As I mentioned, many maladaptive schemas are created when early childhood core needs aren’t adequately met. These basic needs are: safety, connection and love, autonomy and realistic limits, self expression and the chance to develop self esteem. Infants who aren’t provided with a relatively stable emotional environment or who don’t receive good enough care-giving can develop an abandonment schema, for instance. When children don’t receive enough love, guidance and attention they may develop an emotional deprivation or alienation schema. Autonomy allows healthy independence. If caregivers fail to teach self reliance and responsibility then they could develop an incompetence schema, for instance. Self esteem requires children to be loved, respected and accepted. When this is absent it can lead to the development of a defectiveness and shame schema. In a nurturing environment, children are encouraged to express needs and desires. When this natural self-expression is discouraged or punished, children are made to feel that their needs and feelings do not matter, and then they may develop a subjugation schema, perfectionism or an overdeveloped inner critic. Finally, when parents tend to be too permissive and overly indulgent, children may develop an entitlement schema, and so on.

Psychologist Jeffrey Young has identified eighteen early maladaptive schemas. Many of these have the capacity to disrupt and damage interpersonal interactions and hinder proactive decision making. Some schemata particularly relevant to interpersonal problems might be: a) unrelenting standards and intense self criticism. In this case one has high internalized standards to avoid criticism or punishment; b) abandonment and instability: a basic belief that significant people in one’s life tend to be unreliable and so the expectations of abandonment are high; c) mistrust and abuse: the expectation here is that one will be harmed through abuse or neglect; d) emotional deprivation: in this case there is the expectation that one’s needs for emotional support won’t be met; e) defectiveness and shame: the belief that one is defective, inferior or/& unlovable, which drives the expectation that one will be rejected; f) social isolation and alienation: the belief that one doesn’t belong or is different from others g) dependence and incompetence: the belief that one is incapable or helpless h) failure: the belief that one is inadequate or incompetent and will ultimately fail i) entitlement: the belief that one deserve privileges and is superior to others j) subjugation: voluntarily meeting the needs of others at the expense of one’s own needs, submitting to others to avoid consequences, or surrendering control to others due to real or perceived coercion.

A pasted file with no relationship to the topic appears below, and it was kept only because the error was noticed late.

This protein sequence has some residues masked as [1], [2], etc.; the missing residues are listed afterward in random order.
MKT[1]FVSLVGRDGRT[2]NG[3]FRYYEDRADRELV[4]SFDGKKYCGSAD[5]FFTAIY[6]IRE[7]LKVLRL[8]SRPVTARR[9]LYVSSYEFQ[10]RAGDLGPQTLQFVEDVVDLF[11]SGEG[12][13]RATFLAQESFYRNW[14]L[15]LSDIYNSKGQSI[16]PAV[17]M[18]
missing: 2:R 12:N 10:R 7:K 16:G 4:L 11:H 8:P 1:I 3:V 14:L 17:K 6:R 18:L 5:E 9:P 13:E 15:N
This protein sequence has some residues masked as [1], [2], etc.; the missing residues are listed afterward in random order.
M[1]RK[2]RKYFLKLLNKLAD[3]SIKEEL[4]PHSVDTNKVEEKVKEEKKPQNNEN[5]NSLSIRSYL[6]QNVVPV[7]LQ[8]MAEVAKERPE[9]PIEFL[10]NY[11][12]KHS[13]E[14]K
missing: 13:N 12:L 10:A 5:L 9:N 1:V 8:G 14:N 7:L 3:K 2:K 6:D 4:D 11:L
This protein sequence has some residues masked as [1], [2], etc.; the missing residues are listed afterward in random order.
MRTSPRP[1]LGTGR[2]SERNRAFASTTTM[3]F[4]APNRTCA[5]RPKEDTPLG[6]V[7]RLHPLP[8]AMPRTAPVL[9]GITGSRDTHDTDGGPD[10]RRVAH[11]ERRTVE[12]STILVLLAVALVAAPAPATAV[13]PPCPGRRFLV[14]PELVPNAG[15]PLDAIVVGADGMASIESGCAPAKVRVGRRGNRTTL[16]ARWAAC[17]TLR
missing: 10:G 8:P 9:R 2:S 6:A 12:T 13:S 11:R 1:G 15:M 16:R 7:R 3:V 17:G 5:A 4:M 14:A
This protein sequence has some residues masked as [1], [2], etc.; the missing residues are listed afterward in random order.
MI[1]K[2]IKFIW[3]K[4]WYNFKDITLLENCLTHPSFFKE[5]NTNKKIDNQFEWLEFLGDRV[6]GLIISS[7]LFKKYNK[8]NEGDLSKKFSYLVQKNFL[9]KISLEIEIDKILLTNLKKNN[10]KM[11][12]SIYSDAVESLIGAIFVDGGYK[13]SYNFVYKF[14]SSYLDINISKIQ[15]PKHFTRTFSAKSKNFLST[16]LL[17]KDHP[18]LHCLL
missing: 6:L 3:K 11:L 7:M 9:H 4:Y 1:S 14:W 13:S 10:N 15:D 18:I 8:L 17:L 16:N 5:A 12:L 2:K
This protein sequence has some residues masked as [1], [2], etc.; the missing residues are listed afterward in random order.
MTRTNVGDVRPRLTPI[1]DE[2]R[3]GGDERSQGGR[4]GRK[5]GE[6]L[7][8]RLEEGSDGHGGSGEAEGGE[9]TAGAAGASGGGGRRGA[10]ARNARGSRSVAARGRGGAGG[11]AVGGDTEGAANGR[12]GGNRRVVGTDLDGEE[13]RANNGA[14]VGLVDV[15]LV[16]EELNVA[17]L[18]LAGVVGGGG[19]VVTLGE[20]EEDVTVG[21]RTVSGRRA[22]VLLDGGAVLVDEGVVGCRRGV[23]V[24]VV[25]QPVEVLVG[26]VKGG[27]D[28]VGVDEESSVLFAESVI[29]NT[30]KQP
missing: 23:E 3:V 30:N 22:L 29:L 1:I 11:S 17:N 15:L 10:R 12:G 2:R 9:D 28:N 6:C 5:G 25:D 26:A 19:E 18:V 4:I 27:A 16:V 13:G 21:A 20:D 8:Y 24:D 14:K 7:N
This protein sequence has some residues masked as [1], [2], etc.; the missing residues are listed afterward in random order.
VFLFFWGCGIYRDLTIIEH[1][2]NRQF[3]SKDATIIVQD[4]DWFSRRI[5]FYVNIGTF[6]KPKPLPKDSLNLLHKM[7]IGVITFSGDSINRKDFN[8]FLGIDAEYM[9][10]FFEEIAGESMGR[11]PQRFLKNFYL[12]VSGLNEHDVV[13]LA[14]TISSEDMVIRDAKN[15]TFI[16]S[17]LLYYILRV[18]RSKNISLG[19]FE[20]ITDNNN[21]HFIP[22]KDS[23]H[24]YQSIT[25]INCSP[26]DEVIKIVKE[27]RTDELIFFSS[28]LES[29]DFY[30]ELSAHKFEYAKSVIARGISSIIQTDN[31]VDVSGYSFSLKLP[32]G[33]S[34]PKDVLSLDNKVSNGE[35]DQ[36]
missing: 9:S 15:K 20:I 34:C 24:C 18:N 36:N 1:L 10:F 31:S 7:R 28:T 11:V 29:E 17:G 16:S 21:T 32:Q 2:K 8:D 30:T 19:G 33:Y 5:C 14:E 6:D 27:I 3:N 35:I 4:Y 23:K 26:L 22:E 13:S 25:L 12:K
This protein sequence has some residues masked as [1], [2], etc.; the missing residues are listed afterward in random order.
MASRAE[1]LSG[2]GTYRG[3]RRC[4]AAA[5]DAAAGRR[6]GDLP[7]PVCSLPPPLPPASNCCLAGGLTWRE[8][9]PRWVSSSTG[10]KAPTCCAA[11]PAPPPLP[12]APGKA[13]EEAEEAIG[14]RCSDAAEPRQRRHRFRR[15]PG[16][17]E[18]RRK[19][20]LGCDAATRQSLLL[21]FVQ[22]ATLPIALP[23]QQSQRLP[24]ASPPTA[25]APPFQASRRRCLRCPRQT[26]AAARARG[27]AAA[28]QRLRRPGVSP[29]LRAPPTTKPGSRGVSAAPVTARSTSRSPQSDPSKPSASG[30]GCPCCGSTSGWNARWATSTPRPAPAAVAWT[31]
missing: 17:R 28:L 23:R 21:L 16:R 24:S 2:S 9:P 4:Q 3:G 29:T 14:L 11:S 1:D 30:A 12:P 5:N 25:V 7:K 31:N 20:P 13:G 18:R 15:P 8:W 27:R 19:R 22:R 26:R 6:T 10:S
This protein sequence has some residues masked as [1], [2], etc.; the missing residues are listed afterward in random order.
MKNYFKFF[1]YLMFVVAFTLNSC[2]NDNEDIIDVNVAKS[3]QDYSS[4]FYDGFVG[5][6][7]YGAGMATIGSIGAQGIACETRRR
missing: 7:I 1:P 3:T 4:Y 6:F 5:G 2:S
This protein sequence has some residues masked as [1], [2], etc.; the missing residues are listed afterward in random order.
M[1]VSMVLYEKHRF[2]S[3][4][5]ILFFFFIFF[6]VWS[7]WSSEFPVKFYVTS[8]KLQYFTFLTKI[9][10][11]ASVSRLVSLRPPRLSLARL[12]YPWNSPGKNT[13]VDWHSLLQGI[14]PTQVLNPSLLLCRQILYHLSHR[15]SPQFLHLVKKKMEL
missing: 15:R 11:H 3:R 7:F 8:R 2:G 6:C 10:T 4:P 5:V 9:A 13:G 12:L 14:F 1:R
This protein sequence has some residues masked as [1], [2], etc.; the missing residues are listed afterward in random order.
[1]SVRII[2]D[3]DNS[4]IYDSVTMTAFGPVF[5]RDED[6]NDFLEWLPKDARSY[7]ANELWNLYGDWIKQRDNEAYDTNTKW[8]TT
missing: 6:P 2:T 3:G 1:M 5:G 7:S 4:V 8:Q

The chained elephant

The drawing below was made for an older post (2016) as aprt of a practice I was experimenting with at the time – a;ltering books and visual journaling. The drawingreflects the theme in the story that writer and psychotherapist, Jorge Bucay tells in his book, The Chained Elephant, illustrated by Gusti Limpi. This story depicts the dynamics of early past learning and outdated beliefs that are frequently operating in the present. It demonstates beautifully how early experiences, childhood schemata and internalised messages from our social environment can keep us stuck in certain patterns and can influence ourr current experience and perception in unhelpful ways.

An extract from The Chained Elephant

“I remember when I closed my eyes, and imagined the small, newborn elephant, chained to a stake. I imagined the small elephant pushing, pulling and tugging with all its strength, trying to untie itself ….. I could almost see the little elephant falling asleep each night tuckered out by all this effort, with the thought of trying again the next morning……. Until one day, the saddest day in its short life, the little elephant just gave up and accepted its fate. It was now certain that it would never be able to escape…..

I understood why this huge and powerful elephant that I saw in the circus remained chained…. The poor animal had failure deeply etched in its elephant memory and it would never, ever again test its strength….. Sometimes I wake up with the thought that one day my elephant managed to uproot the stake….”